CLA art

Ken Eisinger

Students visiting Johnston Hall for adviser appointments Thursday ended up with a different dilemma — casting votes for works of art.
A student art fair organized by the College of Liberal Arts Student Board continues today.
Artists, Johnston Hall administrators and students mingled in the hallway, examining the 24 pieces on display. Brightly colored paintings on easels and delicate sculptures on tables lined the first floor hallway.
“It’s a really good opportunity for them,” said Renee Richie, president of the board. “Some of the people have even offered to buy the work. It’s a good chance to show their creativity.”
This year’s fair has a new twist — it includes a competition. Contestants are vying for first, second and third place prizes totaling $175.
Ray Staffa, sophomore art major, said he does not take a competitive approach to the fair. Sharing his work gave him a reason to enter.
A class assignment, which required mixing myriad media to create abstract art, spawned his untitled painting. Staffa began by drawing his initials on the canvas and then filled in the pattern using acrylic crayon, ink and an acrylic medium called “interference.”
Viewers of the painting see different images in the soft colors and symmetric loops, he said. Interpretations include an old woman, an injured man and a clenched fist.
“I didn’t mean to come up with any of that,” Staffa said. “You, the viewer, come up with the image.”
Suzanne Bring, a graduate assistant in the dean’s office, took a break from work to view the fair. Bring pronounced the art fabulously creative and sophisticated.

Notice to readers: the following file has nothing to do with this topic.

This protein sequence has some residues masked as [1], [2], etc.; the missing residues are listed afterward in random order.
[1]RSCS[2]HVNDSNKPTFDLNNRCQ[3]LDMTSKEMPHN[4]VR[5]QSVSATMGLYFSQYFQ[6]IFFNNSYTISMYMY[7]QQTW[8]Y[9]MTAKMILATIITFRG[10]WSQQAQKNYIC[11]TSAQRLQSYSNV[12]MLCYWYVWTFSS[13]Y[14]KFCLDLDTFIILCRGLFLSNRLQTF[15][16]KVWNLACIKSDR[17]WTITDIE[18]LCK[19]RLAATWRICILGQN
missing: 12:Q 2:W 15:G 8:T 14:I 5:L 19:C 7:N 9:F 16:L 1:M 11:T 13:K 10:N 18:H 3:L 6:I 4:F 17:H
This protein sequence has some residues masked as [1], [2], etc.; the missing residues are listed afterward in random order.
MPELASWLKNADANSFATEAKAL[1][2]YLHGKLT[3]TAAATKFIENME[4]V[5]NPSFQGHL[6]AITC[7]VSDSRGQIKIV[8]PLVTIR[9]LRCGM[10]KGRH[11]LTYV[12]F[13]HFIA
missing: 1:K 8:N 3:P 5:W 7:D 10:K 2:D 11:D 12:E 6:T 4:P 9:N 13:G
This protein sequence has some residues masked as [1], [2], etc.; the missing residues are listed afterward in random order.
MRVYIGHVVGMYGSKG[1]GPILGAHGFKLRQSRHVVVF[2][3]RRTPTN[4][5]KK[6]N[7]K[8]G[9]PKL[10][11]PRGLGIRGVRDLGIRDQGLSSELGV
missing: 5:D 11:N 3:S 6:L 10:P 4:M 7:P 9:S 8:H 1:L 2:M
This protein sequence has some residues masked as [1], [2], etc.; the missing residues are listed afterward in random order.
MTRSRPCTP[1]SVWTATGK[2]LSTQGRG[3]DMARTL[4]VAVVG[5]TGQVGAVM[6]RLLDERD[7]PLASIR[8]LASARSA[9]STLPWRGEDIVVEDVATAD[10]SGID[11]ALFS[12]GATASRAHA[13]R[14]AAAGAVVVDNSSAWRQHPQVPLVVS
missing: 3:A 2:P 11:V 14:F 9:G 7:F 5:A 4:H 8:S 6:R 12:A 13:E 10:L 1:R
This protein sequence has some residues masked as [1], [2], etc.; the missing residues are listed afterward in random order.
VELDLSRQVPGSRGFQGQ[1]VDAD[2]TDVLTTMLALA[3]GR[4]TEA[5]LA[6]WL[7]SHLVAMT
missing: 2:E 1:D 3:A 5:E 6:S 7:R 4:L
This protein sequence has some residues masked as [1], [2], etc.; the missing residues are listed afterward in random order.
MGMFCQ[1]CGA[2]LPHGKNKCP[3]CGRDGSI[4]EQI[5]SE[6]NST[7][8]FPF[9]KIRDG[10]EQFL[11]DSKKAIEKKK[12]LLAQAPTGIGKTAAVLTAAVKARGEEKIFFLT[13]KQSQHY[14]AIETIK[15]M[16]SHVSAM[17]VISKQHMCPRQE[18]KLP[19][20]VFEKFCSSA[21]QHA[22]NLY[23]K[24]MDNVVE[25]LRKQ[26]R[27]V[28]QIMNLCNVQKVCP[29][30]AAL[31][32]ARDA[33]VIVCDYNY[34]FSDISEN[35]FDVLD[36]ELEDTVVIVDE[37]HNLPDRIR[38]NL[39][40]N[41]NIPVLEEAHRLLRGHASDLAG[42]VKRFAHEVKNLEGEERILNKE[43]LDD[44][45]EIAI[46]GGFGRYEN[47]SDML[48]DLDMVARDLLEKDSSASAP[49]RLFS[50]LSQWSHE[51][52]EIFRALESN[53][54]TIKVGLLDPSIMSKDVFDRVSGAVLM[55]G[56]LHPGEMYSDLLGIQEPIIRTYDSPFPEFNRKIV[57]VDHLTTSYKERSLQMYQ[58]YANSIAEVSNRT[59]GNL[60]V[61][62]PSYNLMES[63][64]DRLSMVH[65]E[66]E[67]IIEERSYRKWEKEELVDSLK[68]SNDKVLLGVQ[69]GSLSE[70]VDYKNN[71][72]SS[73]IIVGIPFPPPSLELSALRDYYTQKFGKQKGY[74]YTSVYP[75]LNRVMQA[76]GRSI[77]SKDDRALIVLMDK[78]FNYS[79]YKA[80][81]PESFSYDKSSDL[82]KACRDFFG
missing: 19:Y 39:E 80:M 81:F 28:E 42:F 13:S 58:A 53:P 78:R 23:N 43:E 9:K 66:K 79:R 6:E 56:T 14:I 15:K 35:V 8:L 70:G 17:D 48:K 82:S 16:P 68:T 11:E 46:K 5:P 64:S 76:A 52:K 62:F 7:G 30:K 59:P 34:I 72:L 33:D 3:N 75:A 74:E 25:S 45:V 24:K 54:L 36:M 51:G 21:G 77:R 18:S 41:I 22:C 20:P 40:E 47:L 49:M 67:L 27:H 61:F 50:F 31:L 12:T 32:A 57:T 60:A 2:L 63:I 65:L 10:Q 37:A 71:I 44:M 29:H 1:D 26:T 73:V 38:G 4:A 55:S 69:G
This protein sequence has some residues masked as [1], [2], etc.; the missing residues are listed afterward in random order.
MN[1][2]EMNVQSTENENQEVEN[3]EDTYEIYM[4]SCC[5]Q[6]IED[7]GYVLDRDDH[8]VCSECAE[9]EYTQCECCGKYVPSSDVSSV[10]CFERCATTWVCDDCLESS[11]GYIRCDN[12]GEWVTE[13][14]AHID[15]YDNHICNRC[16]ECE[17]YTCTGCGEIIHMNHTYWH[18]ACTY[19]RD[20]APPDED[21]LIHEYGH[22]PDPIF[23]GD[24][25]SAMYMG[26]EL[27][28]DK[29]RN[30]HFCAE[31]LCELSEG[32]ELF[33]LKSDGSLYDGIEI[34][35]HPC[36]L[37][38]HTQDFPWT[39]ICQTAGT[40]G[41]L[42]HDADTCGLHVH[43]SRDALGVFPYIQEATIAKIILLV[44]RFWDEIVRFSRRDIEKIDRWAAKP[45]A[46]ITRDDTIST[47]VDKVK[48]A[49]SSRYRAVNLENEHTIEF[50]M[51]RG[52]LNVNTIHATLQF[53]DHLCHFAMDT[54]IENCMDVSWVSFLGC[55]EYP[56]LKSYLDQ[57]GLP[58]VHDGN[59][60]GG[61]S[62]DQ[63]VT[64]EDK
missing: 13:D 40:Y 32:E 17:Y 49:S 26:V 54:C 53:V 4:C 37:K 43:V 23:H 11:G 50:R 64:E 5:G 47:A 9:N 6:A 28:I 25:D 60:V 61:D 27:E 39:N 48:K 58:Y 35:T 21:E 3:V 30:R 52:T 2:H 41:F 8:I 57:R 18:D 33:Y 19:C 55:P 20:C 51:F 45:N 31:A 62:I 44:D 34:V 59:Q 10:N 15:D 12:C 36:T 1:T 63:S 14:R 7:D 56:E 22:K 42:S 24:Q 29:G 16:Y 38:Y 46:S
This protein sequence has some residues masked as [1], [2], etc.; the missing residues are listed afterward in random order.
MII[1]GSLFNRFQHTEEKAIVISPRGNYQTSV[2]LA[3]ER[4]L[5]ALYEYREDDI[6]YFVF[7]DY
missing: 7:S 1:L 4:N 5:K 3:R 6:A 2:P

An untitled charcoal drawing also caught Bring’s eye. The drawing shows a brooding figure at a desk with pages of a book swooping into the air and transforming into fish.
“I love the sense of thought, to be caught in a wave or a whirlwind. It’s beautiful,” Bring said.
Students visiting Johnston Hall for career or academic advice were faced with the dilemma of choosing just one painting to vote for.
Matt Lupkes, a computer science junior, visited the fair with a friend.
“I was on my way to visit OSLO and I saw there was art to be judged,” Lupkes said with a wry grin. “I’ve always been a connoisseur of the arts.”
Fair organizers said even though the fair is intended as an exhibit, but several attendees made offers to buy art. So far, none were sold.
The fair continues today. The board plans to and announce the winning works in the late afternoon.